Bland suburbanization continues its inexorable march west, but people still love places like Coffee Creek: the feed store, the post office where everyone picks up the mail, Friday night lights with the bats darting after the bugs and the PTA frying burgers and selling hot dogs…… AND big sky, live oaks, limestone, and secret springs.

MPS: What I really enjoyed about the book was the relationship between Alice and Red. Where you wanting to say something about female friendship?

HCF: Alice knows she’d never have moved to Coffee Creek, much less begun to belong there, without Red. Red’s a long-time friend who lured Alice (at the lowest point of Alice’s existence) out to Coffee Creek to start over again. Alice loves Red because Red speaks truth, declines to put up with any of Alice’s introverted angst, and honors her own deep Texas roots. Red has Alice’s back; Alice has Red’s. Red’s game for adventure, even (or especially) for danger. She also says yes to frivolity. Alice knows she needs Red. Alice’s friendships with Red (and Miranda) are crucial to her survival.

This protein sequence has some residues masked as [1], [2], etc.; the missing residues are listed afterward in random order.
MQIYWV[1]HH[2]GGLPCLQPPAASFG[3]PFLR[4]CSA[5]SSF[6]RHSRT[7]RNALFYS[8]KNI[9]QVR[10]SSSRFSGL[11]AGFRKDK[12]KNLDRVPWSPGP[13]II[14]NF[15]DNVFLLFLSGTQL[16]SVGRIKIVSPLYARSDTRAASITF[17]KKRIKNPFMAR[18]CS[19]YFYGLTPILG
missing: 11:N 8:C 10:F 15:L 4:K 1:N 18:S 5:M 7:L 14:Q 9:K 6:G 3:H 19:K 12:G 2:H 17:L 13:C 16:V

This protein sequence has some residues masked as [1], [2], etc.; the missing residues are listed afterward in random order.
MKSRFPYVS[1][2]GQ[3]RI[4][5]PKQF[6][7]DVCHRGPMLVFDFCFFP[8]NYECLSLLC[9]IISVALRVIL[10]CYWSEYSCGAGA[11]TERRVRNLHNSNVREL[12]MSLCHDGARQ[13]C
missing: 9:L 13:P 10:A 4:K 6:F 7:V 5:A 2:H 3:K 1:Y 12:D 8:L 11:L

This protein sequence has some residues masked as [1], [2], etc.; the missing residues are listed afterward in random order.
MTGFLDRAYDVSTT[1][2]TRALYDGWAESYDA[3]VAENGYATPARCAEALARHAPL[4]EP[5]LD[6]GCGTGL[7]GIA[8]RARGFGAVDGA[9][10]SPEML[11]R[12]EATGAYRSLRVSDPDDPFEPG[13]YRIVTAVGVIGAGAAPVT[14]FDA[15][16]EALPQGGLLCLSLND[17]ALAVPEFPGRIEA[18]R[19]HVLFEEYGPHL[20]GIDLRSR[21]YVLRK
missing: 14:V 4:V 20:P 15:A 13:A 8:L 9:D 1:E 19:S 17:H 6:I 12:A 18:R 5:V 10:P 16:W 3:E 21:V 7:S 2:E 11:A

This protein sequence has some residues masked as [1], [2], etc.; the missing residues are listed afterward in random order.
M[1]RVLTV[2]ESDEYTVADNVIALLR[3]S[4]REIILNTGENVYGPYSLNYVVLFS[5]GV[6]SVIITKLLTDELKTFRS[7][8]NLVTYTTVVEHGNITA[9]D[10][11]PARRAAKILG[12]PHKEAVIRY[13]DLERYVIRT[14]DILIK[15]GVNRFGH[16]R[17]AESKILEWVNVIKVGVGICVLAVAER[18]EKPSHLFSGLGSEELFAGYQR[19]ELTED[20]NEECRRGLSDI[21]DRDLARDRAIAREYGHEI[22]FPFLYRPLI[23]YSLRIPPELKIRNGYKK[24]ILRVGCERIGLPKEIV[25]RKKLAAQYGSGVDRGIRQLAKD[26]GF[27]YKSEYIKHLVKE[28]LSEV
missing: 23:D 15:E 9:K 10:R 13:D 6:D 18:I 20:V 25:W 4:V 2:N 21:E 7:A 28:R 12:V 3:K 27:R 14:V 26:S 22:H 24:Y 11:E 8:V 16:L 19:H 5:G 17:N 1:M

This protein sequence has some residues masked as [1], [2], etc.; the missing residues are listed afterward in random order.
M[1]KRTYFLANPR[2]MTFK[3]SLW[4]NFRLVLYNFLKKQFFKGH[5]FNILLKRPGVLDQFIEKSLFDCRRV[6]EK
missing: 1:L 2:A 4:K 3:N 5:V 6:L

MPS: Cooking, especially barbecue plays a big part in the story. Did you do any kind of research for this?

HCF: Oh, yeah. A lifetime of research. I’m deeply competitive when it comes to brisket. So competitive that, unlike in Ghost Dagger, where I did share a character’s recipe for Scottish pastries, I didn’t share the character M.A.’s recipes in Ghost Next Door for the dry rub or the mop she uses on her prize-winning brisket, or for the secret technique that keeps it juicy and not burned on the bottom. Like many others, I’ve spent decades pursuing the perfect brisket, whether mine or someone else’s. An all-time best was the brisket taco with the “green sauce” from a food truck on the courthouse square in Fort Davis…EPIC. I will share the recipe for that green sauce on the website.